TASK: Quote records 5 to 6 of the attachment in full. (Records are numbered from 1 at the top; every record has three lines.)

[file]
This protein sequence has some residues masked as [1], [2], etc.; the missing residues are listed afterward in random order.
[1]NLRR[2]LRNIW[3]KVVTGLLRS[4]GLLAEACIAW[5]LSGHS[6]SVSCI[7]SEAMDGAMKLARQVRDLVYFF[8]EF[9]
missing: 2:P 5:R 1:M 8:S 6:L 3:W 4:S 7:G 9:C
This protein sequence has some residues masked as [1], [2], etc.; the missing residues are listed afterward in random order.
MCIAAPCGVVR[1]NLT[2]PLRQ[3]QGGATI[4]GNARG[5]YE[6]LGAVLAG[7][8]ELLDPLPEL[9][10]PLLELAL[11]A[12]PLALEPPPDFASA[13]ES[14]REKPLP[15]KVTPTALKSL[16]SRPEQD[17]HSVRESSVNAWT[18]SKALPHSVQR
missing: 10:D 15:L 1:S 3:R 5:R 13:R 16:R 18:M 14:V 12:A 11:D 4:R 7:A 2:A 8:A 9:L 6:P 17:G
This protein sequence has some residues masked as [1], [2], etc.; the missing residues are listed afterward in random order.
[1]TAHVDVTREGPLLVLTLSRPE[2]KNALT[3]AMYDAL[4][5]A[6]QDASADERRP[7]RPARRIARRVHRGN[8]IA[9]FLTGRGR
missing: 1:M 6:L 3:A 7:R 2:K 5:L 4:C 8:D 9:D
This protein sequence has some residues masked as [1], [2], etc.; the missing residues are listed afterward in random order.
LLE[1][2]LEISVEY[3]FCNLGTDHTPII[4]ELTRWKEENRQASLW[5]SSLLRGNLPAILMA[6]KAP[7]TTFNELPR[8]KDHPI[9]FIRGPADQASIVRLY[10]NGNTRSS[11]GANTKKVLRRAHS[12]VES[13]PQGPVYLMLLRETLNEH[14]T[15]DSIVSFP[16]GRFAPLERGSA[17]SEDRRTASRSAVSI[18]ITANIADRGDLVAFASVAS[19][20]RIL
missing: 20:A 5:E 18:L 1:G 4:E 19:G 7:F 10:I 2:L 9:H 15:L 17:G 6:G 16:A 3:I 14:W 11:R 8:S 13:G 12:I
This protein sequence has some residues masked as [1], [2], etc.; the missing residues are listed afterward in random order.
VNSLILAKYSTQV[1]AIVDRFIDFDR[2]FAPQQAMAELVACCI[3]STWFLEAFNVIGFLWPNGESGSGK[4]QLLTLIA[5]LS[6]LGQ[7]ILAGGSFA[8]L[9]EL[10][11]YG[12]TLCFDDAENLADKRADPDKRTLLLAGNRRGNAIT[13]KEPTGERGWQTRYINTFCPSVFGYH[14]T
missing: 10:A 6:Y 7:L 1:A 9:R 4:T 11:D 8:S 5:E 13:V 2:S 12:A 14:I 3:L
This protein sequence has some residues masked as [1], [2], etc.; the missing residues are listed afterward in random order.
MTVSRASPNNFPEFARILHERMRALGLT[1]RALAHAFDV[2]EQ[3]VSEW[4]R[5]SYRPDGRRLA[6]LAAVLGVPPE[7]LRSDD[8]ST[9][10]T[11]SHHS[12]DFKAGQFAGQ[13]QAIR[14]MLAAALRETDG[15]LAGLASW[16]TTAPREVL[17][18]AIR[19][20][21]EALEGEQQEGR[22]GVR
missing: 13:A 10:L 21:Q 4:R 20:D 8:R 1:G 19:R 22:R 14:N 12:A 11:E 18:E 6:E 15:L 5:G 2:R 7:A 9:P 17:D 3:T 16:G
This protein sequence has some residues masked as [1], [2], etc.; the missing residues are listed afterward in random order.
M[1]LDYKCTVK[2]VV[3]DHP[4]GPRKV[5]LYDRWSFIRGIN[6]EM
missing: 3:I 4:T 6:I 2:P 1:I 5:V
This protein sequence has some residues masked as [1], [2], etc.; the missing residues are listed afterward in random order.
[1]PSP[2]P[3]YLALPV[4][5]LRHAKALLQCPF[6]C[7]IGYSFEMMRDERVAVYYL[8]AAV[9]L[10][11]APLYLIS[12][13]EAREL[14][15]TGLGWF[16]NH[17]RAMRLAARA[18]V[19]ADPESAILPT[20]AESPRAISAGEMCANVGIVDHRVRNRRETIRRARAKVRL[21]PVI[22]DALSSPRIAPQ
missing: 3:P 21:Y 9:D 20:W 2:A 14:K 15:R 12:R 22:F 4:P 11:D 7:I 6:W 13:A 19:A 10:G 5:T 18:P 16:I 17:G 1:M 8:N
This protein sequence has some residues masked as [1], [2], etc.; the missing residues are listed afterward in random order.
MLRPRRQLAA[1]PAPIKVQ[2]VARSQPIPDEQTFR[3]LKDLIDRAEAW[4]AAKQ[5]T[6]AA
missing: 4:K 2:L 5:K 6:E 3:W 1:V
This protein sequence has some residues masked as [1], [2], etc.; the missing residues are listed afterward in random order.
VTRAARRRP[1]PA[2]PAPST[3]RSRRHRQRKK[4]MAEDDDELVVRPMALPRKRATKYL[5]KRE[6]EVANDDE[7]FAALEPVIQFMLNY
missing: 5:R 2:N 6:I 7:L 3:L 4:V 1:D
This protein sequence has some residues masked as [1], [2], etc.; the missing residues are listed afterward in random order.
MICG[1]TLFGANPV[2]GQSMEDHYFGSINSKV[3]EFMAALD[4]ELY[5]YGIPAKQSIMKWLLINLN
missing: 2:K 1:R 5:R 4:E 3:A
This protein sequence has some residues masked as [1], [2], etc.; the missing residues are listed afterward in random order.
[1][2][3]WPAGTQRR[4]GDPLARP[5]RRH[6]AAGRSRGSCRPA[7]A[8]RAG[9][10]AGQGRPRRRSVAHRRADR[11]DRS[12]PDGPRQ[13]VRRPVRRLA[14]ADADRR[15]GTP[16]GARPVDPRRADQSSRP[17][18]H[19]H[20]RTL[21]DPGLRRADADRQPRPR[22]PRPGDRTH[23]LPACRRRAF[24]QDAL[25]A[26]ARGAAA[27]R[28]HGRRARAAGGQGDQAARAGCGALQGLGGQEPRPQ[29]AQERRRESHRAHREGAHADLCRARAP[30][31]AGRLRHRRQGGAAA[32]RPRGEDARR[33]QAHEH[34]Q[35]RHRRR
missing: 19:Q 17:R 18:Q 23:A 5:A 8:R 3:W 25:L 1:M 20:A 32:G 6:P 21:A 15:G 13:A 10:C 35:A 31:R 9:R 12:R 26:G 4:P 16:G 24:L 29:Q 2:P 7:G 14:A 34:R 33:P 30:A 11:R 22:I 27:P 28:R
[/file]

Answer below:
This protein sequence has some residues masked as [1], [2], etc.; the missing residues are listed afterward in random order.
VNSLILAKYSTQV[1]AIVDRFIDFDR[2]FAPQQAMAELVACCI[3]STWFLEAFNVIGFLWPNGESGSGK[4]QLLTLIA[5]LS[6]LGQ[7]ILAGGSFA[8]L[9]EL[10][11]YG[12]TLCFDDAENLADKRADPDKRTLLLAGNRRGNAIT[13]KEPTGERGWQTRYINTFCPSVFGYH[14]T
missing: 10:A 6:Y 7:L 1:A 9:R 4:T 11:D 8:S 5:E 13:V 2:S 12:A 14:I 3:L
This protein sequence has some residues masked as [1], [2], etc.; the missing residues are listed afterward in random order.
MTVSRASPNNFPEFARILHERMRALGLT[1]RALAHAFDV[2]EQ[3]VSEW[4]R[5]SYRPDGRRLA[6]LAAVLGVPPE[7]LRSDD[8]ST[9][10]T[11]SHHS[12]DFKAGQFAGQ[13]QAIR[14]MLAAALRETDG[15]LAGLASW[16]TTAPREVL[17][18]AIR[19][20][21]EALEGEQQEGR[22]GVR
missing: 13:A 10:L 21:Q 4:R 20:D 8:R 1:G 19:R 22:R 14:N 12:A 11:E 18:E 6:E 15:L 5:G 2:R 7:A 9:P 17:D 3:T 16:G